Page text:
People don’t take the time to understand indigenous culture.

They have a romanticized idealism about natives from movies and from what history has been shared, and not a real idea of who we were in history and definitely not who we are today. They don’t understand that we’re human beings, too, living our lives the best way we can. The difference is we hold on to our teachings and we’re protecting the land, not just for us but for all of humanity. People don’t realize that what’s going on right now is in direct relation to how we’re treating the Earth.

I just want people to understand that this is indigenous land we live on. Anyone who wasn’t here for the last 2000 years are guests on this land. People like the Navajo are being hit really hard because they don’t have access to water. They’ve been trucking in their water this whole time, and they’re also exposed to uranium, which is affecting the DNA of their children.

My Wasco Warm Springs people live in the mountains up in Oregon and they don’t have infrastructure, and they needed to raise $15 million to match the $15 million grant to build the infrastructure they need for the water to flow back to their homes.

Tribes are struggling all over the world. People don’t understand that everything we’re going through now is just the tip of the iceberg of what indigenous people have been struggling with since colonization.

That’s the work I focus on, mostly. It’s not about me, and I’m here only because these things need to be heard in the South. I think a lot of people don’t speak up for indigenous people here; I think a lot of people just go on about their business and think that there’s no indigenous people around to speak up for this land.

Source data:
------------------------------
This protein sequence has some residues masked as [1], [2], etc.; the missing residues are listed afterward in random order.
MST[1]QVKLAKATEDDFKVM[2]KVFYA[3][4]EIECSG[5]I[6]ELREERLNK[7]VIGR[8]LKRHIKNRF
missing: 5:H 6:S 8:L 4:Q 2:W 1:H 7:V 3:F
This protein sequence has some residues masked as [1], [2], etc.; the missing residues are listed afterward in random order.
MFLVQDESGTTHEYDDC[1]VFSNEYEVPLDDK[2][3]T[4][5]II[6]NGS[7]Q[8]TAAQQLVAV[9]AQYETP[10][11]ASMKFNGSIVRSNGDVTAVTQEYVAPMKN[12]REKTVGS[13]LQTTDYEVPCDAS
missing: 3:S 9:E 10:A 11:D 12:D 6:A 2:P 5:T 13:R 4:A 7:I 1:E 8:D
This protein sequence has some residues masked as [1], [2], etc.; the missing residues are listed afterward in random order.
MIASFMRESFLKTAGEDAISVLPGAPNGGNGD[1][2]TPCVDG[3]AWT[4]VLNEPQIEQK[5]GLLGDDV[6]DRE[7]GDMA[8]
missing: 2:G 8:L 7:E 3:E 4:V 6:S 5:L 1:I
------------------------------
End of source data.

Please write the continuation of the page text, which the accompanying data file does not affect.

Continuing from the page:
We have to be more mindful of how we’re living on this land, because this land never suffered like this before colonization. Indigenous people have prophecies—they’ve known this was going to happen. The way they live their lives every single day and wake up in prayer, wake up with gratitude in their heart, they smudge and use their medicine in a good way, they walk on the Earth in a good way and have a good relationship with the Earth and with the water.

This is how we’ve gotten ourselves into this position with this pandemic, with capitalism. They’re driving us off a cliff right now. They’re so scared they’re going to lose their money and their way of life, but all we want is a life. Not just indigenous people, but people who are struggling to make ends meet every day.

A lot of us work low wages, and we work hard, but the perception is that we don’t work hard and therefore we can’t pull ourselves up out of the poverty. I understand it’s a generational thing; I also come from generational trauma because of our indigenous history and through my family, but I don’t let that set me back.

We have to start standing up. We have to start acknowledging what’s going on and standing up for that, because I think right now we’re at a pivotal moment where we can go back towards the way we were going, or we can turn into a whole new direction. That’s what we need to be focusing on. For me, indigenous wisdom is how I guide myself. I’m on the side of Mother Earth and I stay that way.

CS